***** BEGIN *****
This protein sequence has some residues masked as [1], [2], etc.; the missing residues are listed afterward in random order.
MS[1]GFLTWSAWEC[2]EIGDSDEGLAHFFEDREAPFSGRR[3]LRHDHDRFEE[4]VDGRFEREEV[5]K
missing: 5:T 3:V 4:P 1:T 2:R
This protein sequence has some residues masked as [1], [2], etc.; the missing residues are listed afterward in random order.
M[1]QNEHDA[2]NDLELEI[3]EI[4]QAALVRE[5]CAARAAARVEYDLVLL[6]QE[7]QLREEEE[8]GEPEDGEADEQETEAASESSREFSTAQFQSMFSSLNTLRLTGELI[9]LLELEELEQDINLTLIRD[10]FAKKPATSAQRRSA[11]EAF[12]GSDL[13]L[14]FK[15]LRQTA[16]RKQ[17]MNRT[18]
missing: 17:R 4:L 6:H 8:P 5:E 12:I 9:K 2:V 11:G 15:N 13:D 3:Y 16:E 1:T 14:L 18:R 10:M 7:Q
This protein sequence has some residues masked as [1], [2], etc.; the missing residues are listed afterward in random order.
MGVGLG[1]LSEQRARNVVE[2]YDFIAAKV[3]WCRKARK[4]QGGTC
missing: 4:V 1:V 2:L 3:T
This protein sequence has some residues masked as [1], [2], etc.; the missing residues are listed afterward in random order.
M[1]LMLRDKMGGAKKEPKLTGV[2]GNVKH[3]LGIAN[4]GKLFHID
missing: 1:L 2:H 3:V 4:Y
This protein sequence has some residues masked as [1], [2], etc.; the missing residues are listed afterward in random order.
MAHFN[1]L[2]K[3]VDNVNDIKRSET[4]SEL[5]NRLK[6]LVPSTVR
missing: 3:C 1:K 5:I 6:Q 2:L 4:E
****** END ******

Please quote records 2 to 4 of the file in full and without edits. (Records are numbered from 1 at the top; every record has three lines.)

This protein sequence has some residues masked as [1], [2], etc.; the missing residues are listed afterward in random order.
M[1]QNEHDA[2]NDLELEI[3]EI[4]QAALVRE[5]CAARAAARVEYDLVLL[6]QE[7]QLREEEE[8]GEPEDGEADEQETEAASESSREFSTAQFQSMFSSLNTLRLTGELI[9]LLELEELEQDINLTLIRD[10]FAKKPATSAQRRSA[11]EAF[12]GSDL[13]L[14]FK[15]LRQTA[16]RKQ[17]MNRT[18]
missing: 17:R 4:L 6:H 8:P 5:E 12:I 9:K 2:V 11:G 15:N 13:D 3:Y 16:E 1:T 14:L 18:R 10:M 7:Q
This protein sequence has some residues masked as [1], [2], etc.; the missing residues are listed afterward in random order.
MGVGLG[1]LSEQRARNVVE[2]YDFIAAKV[3]WCRKARK[4]QGGTC
missing: 4:V 1:V 2:L 3:T
This protein sequence has some residues masked as [1], [2], etc.; the missing residues are listed afterward in random order.
M[1]LMLRDKMGGAKKEPKLTGV[2]GNVKH[3]LGIAN[4]GKLFHID
missing: 1:L 2:H 3:V 4:Y